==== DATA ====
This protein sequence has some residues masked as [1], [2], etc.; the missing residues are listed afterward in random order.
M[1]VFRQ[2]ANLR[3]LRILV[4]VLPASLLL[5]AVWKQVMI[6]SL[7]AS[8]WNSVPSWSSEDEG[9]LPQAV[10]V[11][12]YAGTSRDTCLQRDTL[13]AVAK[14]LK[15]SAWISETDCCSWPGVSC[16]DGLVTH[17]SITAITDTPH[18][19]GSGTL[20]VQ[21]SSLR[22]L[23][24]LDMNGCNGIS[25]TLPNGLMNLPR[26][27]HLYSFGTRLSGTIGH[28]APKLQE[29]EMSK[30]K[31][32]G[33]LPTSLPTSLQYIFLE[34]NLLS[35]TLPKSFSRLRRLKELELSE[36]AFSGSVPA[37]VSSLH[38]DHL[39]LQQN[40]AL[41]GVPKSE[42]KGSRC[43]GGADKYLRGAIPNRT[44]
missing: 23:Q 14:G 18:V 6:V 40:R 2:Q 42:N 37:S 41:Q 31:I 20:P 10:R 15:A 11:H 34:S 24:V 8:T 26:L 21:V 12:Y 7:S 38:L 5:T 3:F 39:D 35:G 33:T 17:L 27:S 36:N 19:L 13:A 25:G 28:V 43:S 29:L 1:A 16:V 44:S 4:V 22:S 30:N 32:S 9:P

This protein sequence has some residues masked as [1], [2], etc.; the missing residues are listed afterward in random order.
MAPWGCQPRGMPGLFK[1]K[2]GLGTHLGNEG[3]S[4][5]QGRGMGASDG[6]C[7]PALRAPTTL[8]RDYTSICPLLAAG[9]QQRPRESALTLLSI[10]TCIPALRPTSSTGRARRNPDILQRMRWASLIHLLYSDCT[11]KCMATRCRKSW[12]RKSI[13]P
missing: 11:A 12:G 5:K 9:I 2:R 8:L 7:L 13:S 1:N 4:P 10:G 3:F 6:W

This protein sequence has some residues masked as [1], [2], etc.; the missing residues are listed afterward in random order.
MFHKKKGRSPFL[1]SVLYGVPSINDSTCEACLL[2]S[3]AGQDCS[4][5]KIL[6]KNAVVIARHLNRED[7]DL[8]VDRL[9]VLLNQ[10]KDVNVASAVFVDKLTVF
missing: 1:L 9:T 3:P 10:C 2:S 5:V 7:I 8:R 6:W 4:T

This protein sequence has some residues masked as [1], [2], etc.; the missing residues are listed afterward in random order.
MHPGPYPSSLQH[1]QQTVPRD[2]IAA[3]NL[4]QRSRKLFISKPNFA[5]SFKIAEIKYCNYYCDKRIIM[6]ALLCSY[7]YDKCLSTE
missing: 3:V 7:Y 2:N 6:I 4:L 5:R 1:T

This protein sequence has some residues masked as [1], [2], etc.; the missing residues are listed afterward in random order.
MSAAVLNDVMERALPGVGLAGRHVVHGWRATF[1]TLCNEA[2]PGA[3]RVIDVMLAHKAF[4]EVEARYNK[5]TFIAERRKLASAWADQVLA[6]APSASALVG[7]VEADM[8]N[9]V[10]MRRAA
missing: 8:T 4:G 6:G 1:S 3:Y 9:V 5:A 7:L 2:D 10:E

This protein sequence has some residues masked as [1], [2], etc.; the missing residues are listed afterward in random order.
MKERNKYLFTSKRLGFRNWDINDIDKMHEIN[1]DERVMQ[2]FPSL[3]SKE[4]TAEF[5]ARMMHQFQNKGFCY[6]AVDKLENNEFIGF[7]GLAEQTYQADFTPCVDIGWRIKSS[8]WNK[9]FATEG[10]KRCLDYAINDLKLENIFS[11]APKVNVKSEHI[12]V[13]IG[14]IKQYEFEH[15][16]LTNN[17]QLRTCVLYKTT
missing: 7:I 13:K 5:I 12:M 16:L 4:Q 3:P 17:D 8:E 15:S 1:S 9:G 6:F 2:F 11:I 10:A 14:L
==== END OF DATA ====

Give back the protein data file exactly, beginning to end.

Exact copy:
This protein sequence has some residues masked as [1], [2], etc.; the missing residues are listed afterward in random order.
M[1]VFRQ[2]ANLR[3]LRILV[4]VLPASLLL[5]AVWKQVMI[6]SL[7]AS[8]WNSVPSWSSEDEG[9]LPQAV[10]V[11][12]YAGTSRDTCLQRDTL[13]AVAK[14]LK[15]SAWISETDCCSWPGVSC[16]DGLVTH[17]SITAITDTPH[18][19]GSGTL[20]VQ[21]SSLR[22]L[23][24]LDMNGCNGIS[25]TLPNGLMNLPR[26][27]HLYSFGTRLSGTIGH[28]APKLQE[29]EMSK[30]K[31][32]G[33]LPTSLPTSLQYIFLE[34]NLLS[35]TLPKSFSRLRRLKELELSE[36]AFSGSVPA[37]VSSLH[38]DHL[39]LQQN[40]AL[41]GVPKSE[42]KGSRC[43]GGADKYLRGAIPNRT[44]
missing: 23:Q 14:G 18:V 6:V 40:R 2:Q 42:N 37:S 41:Q 31:I 20:P 10:R 15:A 11:H 34:S 24:V 8:T 26:L 21:V 12:Y 7:S 38:L 5:T 3:F 39:D 35:G 33:T 17:L 27:S 36:N 19:L 13:A 25:G 28:V 43:S 29:L 1:A 16:V 44:S 4:V 22:S 30:N 32:S 9:P

This protein sequence has some residues masked as [1], [2], etc.; the missing residues are listed afterward in random order.
MAPWGCQPRGMPGLFK[1]K[2]GLGTHLGNEG[3]S[4][5]QGRGMGASDG[6]C[7]PALRAPTTL[8]RDYTSICPLLAAG[9]QQRPRESALTLLSI[10]TCIPALRPTSSTGRARRNPDILQRMRWASLIHLLYSDCT[11]KCMATRCRKSW[12]RKSI[13]P
missing: 11:A 12:G 5:K 9:I 2:R 8:L 7:L 13:S 1:N 4:P 10:G 3:F 6:W

This protein sequence has some residues masked as [1], [2], etc.; the missing residues are listed afterward in random order.
MFHKKKGRSPFL[1]SVLYGVPSINDSTCEACLL[2]S[3]AGQDCS[4][5]KIL[6]KNAVVIARHLNRED[7]DL[8]VDRL[9]VLLNQ[10]KDVNVASAVFVDKLTVF
missing: 1:L 9:T 3:P 10:C 2:S 5:V 7:I 8:R 6:W 4:T

This protein sequence has some residues masked as [1], [2], etc.; the missing residues are listed afterward in random order.
MHPGPYPSSLQH[1]QQTVPRD[2]IAA[3]NL[4]QRSRKLFISKPNFA[5]SFKIAEIKYCNYYCDKRIIM[6]ALLCSY[7]YDKCLSTE
missing: 3:V 7:Y 2:N 6:I 4:L 5:R 1:T

This protein sequence has some residues masked as [1], [2], etc.; the missing residues are listed afterward in random order.
MSAAVLNDVMERALPGVGLAGRHVVHGWRATF[1]TLCNEA[2]PGA[3]RVIDVMLAHKAF[4]EVEARYNK[5]TFIAERRKLASAWADQVLA[6]APSASALVG[7]VEADM[8]N[9]V[10]MRRAA
missing: 8:T 4:G 6:G 1:S 3:Y 9:V 5:A 7:L 2:D 10:E

This protein sequence has some residues masked as [1], [2], etc.; the missing residues are listed afterward in random order.
MKERNKYLFTSKRLGFRNWDINDIDKMHEIN[1]DERVMQ[2]FPSL[3]SKE[4]TAEF[5]ARMMHQFQNKGFCY[6]AVDKLENNEFIGF[7]GLAEQTYQADFTPCVDIGWRIKSS[8]WNK[9]FATEG[10]KRCLDYAINDLKLENIFS[11]APKVNVKSEHI[12]V[13]IG[14]IKQYEFEH[15][16]LTNN[17]QLRTCVLYKTT
missing: 7:I 13:K 5:I 12:M 16:L 4:Q 3:P 17:D 8:E 15:S 1:S 9:G 6:F 2:F 11:I 10:A 14:L